The film’s political implications are clear, though its specifically post-apartheid resonances have understandably been lost on many American critics. Up to 8 percent of South Africa’s population are illegal immigrants, the largest contingent of which comprises refugees from the political violence and economic free-fall in neighboring Zimbabwe. The South African government has taken a harder line against illegal immigrants since the end of apartheid, with xenophobic rhetoric gaining traction in mainstream political discourse and deportations increasing almost 20 percent in the past five years alone.
An ersatz television news broadcast about anti-alien riots in District 9 alludes to the dramatic rise of violence against immigrants since democratization. Blomkamp was filming in Soweto in May 2008, when a series of devastating anti-immigration riots broke out across South Africa that killed over sixty people, a third of whom were naturalized citizens murdered because of racist sentiments fueled by xenophobia. (Immigrants from elsewhere in Africa are considered darker skinned than South African blacks.) District 9 itself recalls Lindela Repatriation Centre, the largest deportation processing camp in South Africa. A privately run, highly militarized facility that holds illegal immigrants awaiting deportation, Lindela has become South Africa’s Guantanamo Bay, its name synonymous with gruesome reports of detainee abuse, rapes, “accidental” deaths, indefinite detentions, and material deprivation.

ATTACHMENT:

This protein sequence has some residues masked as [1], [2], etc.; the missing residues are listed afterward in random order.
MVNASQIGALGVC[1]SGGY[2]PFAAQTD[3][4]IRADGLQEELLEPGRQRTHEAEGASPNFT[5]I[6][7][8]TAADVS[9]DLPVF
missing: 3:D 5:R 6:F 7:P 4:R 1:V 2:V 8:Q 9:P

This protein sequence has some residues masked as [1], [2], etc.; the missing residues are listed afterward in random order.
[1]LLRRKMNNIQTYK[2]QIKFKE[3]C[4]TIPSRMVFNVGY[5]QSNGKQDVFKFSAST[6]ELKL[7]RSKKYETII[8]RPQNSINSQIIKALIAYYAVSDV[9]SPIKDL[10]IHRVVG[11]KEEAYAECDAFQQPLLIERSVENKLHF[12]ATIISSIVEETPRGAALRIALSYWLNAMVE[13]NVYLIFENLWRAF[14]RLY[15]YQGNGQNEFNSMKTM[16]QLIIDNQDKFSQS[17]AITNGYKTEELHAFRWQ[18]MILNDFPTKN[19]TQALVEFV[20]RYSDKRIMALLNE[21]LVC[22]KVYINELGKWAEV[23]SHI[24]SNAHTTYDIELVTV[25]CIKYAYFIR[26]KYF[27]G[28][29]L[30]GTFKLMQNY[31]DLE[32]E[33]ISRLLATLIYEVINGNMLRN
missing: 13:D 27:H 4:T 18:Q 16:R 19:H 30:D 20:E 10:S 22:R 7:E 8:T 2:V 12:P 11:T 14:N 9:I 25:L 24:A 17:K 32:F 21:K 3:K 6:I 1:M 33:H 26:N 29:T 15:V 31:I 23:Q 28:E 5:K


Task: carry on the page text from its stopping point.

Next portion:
More than mere stand-ins for illegal immigrants, Blomkamp’s repulsive, trash-eating, delinquent aliens function as abject manifestations of respectable society’s unspoken, paranoid fantasies about the lives of the poor. In one of the more direct real-life parallels, an interactive map on the marketing website for District 9 shows that the fictional alien camps are geographically coextensive with the impoverished township areas of Timbesa, Kartorus, and Soweto. Approximately a third of the population of South Africa inhabits such so-called slums, where half the residents live in improvised shacks made of spare wood and corrugated metal.